On the waveguide of the sensing plate, an amino base was introduced by immersing the waveguide in a 0.2 wt.% solution of 3-aminopropyltriethoxysilane (3APT) in ethanol for 24 h, and then biotin was introduced onto it by immersing the 3APT-modified waveguide in a 0.5 mM solution of biotin-(AC5)2-Sulfo-OSu in a 1/15 M PBS buffer (pH 7.4). Gold nanoparticles (diameter: 20 nm) with streptavidin (immunogold conjugate, Funakosi, Japan) dissolved in Tris-buffered saline (TBS) were used as the target material to be detected. We also performed the detection of colored proteins, where streptavidin dyed using Coomassie Brilliant Blue G-250 (CBBG) contained in a Bio-Rad protein assay solution was used. For the preparation of the streptavidin-dye complex, streptavidin was mixed with the Bio-Rad protein assay solution diluted as 1:4 in phosphate-buffered saline (PBS) and stored for 1 h at room temperature. Uncomplexed free dye molecules were separated from the complex using a centrifugal filter with a molecular weight cut-off of 10,000 Da. The biotin introduced onto the waveguide surface worked as a molecular probe to capture the target materials.

4. Results and Discussion

The black curve in Fig. 6(a)
Fig. 6 (a) Reflectance of the system measured by soaking the waveguide surface in the buffer (black curve) and reflectance measured 20 h after injecting a solution containing 1 nM of immunogold conjugate (red curve). Dotted blue curve is reflectance calculated using the Fresnel equation by assuming that a single layer (thickness: 20 nm) with a complex refractive index of 1.3556 + 0.0038i is formed on the waveguide. The inset shows a schematic of adsorption of immunogold conjugate on biotin probes. (b) SEM image of the waveguide surface after the 20-h reaction of 1 nM of immunogold conjugate.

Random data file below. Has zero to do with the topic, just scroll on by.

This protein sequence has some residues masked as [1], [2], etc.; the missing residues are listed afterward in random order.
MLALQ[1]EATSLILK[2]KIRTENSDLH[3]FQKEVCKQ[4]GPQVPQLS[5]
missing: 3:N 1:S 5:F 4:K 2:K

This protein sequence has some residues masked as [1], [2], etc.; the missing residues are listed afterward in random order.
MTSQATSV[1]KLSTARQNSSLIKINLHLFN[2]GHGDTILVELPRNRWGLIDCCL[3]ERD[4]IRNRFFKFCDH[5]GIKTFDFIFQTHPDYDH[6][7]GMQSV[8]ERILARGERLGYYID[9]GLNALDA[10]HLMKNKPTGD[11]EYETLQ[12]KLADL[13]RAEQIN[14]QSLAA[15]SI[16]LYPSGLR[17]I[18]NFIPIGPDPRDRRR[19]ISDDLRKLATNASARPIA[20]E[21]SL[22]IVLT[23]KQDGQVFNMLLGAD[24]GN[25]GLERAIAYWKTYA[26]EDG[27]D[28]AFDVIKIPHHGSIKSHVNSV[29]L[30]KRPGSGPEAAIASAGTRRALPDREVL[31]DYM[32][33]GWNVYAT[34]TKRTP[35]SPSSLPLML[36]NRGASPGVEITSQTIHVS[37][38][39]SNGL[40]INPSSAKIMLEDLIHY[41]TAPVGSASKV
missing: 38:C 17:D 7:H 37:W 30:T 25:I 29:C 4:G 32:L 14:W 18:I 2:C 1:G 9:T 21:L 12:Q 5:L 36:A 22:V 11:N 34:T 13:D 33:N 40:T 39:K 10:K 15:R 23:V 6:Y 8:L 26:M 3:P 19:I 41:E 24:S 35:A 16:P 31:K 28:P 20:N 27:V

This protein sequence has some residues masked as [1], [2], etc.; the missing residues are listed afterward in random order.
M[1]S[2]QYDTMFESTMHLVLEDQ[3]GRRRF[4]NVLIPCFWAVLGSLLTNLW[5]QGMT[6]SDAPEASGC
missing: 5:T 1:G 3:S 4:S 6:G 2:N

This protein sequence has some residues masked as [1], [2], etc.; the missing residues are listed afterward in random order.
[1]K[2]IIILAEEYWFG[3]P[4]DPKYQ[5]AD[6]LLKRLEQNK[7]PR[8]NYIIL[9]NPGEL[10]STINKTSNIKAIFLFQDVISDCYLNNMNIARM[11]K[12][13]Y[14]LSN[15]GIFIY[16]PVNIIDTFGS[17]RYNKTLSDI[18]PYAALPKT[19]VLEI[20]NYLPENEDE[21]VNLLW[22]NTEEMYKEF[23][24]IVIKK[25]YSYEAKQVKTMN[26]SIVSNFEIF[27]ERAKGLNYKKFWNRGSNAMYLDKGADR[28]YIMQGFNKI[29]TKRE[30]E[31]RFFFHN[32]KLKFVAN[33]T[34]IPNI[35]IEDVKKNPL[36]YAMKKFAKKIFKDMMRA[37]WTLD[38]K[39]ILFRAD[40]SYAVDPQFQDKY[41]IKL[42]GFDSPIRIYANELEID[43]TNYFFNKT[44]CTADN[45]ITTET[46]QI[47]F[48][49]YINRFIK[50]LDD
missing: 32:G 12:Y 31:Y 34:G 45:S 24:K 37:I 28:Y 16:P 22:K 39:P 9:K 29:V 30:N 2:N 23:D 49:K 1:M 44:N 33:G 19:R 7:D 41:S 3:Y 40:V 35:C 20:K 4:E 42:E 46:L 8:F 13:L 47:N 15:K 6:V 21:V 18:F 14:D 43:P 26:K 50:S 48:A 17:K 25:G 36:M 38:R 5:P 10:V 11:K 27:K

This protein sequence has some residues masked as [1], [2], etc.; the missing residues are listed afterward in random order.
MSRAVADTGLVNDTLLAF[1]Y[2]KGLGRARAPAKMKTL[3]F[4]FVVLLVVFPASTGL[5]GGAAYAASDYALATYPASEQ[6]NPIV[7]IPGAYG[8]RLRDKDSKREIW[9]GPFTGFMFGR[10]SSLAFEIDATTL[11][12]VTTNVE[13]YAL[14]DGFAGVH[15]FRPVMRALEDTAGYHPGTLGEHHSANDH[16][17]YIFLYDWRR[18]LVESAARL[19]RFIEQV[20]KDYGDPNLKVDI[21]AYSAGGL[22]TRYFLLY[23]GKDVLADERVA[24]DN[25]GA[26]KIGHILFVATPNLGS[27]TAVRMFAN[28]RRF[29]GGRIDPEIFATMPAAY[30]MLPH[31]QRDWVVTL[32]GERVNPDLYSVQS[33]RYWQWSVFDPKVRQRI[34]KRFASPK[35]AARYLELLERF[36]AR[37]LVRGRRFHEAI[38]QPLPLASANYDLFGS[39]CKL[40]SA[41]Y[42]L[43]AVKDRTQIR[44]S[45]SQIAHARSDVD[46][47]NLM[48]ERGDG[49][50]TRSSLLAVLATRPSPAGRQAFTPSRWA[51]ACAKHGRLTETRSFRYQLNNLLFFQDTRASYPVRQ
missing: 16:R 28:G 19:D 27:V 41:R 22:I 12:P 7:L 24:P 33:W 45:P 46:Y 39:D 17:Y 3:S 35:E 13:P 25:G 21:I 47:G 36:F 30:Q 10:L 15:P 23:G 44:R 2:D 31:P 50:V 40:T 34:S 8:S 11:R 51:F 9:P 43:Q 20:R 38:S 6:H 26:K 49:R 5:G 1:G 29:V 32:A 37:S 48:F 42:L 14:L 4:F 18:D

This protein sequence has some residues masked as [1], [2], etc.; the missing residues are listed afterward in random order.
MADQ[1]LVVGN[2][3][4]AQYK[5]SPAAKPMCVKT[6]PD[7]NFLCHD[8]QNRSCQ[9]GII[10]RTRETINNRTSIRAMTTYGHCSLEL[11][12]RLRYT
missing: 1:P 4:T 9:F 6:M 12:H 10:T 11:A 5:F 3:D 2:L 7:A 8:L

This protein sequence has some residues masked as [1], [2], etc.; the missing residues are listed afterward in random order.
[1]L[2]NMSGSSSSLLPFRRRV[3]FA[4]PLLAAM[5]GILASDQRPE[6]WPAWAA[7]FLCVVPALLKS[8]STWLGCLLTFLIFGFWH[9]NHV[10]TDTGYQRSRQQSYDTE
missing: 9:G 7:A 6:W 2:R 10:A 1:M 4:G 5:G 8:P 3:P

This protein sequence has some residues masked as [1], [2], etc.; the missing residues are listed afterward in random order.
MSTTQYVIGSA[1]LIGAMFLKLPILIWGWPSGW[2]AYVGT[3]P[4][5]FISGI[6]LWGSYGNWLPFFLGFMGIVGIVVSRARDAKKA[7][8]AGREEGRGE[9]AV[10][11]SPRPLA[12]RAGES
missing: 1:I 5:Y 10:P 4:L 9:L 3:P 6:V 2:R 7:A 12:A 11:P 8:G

shows the original reflectance property of the system, measured by soaking the waveguide surface in the TBS buffer. The red curve in this figure shows the reflectance measured 20 h after injecting a sample containing 1 nM of the immunogold conjugate into the cuvette. There is a significant decrease in the reflectance. Figure 6(b) shows an image of the waveguide surface after the 20-h reaction, captured using a scanning electron microscope (SEM, Hitachi High-Technologies, S4800). Before carrying out the SEM observation, the sensing plate was gently rinsed with distilled water in order to remove the salt dissolved in the buffer. By measuring the reflectance before and after the rinsing process, we confirmed that almost all the gold nanoparticles remained adsorbed on the surface after rinsing. The average number of gold nanoparticles observed by the SEM is ~30/μm2.

The inset of Fig. 6(a) shows a schematic of the adsorption of the immunogold conjugate on the biotin probe. By assuming that the adsorbed immunogold conjugate forms a single layer (thickness: 20 nm) of a mixture containing the buffer and the immunogold conjugate and by applying the Maxwell–Garnett effective medium expressions [27

27. D. E. Aspnes, “Optical properties of thin films,” Thin Solid Films 89(3), 249–262 (1982). [CrossRef]